Recommended Reading: Lifeline of the Confederacy: Blockade Running During the Civil War (Studies in Maritime History Series). From Library Journal: From the profusion of books about Confederate blockade running, this one will stand out for a long time as the most complete and exhaustively researched. …Wise sets out to provide a detailed study, giving particular attention to the blockade runners' effects on the Confederate war effort. It was, he finds, tapping hitherto unused sources, absolutely essential, affording the South a virtual lifeline of military necessities until the war's last days. This book covers it all: from cargoes to ship outfitting, from individuals and companies to financing at both ends. An indispensable addition to Civil War literature.


Recommended Reading: The Rebel Raiders: The Astonishing History of the Confederacy's Secret Navy (American Civil War). From Booklist: DeKay's modest monograph pulls together four separate stories from the naval aspects of the American Civil War. All have been told before but never integrated as they are here. The first story is that of James Bulloch, the Confederate agent who carefully and capably set out to have Confederate commerce raiders built in neutral England. Continued below...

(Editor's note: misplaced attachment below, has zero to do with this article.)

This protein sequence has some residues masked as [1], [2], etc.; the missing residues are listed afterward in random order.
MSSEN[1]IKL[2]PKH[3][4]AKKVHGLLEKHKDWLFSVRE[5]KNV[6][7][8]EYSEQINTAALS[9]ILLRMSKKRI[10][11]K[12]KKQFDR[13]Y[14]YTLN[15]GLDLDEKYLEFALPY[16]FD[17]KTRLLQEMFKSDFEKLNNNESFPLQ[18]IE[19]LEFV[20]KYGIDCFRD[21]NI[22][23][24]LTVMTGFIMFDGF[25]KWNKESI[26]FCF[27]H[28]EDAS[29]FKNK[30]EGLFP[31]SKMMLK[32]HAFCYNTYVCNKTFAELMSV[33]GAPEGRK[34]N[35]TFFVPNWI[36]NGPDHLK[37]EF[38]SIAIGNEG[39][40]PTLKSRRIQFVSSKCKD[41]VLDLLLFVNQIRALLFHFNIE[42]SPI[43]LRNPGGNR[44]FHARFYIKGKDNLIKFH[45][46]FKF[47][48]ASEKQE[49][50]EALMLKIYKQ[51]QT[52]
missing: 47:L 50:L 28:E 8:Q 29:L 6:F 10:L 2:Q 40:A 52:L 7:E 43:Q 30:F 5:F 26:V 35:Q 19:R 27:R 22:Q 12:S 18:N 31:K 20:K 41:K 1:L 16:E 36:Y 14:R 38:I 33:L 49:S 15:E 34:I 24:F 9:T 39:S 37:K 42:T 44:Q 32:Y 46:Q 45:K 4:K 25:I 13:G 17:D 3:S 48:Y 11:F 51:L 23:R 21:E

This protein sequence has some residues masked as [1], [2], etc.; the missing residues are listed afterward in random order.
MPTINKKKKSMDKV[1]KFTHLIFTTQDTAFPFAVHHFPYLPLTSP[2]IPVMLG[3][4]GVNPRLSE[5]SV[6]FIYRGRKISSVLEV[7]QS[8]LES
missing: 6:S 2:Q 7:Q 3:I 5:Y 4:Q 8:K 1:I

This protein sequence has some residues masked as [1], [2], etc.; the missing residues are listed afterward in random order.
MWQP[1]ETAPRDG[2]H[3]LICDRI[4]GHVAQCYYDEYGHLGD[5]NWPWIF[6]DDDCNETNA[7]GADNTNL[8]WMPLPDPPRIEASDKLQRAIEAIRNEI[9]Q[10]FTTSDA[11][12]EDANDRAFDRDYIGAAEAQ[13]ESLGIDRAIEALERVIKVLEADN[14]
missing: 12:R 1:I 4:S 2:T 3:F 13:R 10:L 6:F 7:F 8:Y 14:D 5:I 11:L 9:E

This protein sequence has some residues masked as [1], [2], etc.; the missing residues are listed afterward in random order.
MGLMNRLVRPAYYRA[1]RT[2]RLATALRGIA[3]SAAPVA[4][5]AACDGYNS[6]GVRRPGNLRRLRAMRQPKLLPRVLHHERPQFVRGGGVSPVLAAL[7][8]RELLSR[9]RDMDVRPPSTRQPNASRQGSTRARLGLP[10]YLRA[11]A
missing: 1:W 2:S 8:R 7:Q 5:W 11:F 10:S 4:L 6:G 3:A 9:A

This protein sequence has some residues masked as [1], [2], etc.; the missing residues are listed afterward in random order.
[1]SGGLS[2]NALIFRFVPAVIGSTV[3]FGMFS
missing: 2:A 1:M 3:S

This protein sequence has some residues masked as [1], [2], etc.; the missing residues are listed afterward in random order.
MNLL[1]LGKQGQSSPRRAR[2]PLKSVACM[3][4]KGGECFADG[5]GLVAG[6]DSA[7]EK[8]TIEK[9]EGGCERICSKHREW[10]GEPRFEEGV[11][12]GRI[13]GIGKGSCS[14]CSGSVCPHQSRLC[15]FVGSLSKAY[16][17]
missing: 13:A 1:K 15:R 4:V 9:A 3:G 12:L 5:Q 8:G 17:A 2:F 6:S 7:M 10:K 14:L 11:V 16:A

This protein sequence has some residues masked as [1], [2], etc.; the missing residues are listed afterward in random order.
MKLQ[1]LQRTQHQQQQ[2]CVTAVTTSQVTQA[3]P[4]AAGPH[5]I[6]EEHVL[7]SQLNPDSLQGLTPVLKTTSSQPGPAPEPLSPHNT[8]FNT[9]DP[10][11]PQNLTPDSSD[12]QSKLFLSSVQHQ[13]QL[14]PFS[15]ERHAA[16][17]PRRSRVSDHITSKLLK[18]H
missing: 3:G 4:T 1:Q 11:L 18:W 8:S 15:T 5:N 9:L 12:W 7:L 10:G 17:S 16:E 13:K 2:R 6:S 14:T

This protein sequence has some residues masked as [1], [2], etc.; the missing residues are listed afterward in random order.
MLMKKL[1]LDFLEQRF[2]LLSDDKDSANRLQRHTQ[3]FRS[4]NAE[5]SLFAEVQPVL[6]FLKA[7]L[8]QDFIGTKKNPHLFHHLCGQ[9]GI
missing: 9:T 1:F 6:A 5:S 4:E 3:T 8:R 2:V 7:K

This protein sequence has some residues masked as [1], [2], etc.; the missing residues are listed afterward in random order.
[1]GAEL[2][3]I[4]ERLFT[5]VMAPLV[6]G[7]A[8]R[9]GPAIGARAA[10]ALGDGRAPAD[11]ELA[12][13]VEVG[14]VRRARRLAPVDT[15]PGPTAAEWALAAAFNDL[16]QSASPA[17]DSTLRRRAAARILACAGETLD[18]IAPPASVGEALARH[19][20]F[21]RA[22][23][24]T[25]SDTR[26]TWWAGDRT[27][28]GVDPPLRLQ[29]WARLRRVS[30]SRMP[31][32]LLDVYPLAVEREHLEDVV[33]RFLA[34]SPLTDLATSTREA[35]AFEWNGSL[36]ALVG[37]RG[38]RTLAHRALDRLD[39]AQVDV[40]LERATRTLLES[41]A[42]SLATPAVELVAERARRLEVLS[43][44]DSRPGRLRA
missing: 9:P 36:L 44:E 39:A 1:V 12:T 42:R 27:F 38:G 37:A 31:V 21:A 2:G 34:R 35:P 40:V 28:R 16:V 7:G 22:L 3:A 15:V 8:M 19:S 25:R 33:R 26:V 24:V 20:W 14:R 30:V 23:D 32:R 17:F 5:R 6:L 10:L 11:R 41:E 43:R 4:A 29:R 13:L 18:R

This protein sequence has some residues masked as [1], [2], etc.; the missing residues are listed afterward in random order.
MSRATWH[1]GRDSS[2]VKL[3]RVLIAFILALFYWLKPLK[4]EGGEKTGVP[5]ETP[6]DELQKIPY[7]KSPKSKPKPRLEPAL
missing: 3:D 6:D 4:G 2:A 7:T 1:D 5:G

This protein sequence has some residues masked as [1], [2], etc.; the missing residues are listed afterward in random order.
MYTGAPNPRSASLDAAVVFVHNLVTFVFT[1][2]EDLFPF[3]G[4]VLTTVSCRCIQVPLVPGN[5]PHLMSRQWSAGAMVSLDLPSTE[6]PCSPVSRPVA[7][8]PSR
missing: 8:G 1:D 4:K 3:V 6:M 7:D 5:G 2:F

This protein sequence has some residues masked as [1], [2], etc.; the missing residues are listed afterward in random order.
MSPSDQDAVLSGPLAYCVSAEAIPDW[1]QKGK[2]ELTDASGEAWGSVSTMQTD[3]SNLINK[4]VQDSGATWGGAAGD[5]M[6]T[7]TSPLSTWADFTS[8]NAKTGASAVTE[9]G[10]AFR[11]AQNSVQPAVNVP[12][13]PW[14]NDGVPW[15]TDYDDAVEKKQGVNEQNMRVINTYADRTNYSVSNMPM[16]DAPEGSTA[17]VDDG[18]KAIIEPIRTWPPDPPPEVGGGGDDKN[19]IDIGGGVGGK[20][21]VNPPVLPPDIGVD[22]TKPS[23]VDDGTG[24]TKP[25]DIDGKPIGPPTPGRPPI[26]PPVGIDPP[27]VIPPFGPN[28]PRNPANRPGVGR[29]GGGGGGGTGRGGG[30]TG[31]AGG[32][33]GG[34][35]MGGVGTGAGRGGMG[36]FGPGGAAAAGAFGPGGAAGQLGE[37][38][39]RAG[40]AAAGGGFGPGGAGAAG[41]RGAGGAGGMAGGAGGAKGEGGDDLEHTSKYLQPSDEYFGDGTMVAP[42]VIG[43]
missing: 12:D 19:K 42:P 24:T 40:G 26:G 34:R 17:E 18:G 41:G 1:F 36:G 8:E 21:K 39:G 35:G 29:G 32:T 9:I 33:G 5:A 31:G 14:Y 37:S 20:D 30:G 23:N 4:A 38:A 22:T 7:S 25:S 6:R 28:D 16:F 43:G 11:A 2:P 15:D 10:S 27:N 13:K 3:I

The second is that of the anti-American attitudes of British politicians, far more extreme than conventional histories let on, and U.S. Ambassador Charles Francis Adams' heroic fight against them. The third is a thoroughly readable narrative of the raider Alabama and her capable, quirky captain, Raphael Semmes. The final story is about the Alabama claims--suits for damages done to the U.S. merchant marine by Confederate raiders, which became the first successful case of international arbitration. Sound and remarkably free of fury, DeKay's commendable effort nicely expands coverage of the naval aspects of the Civil War.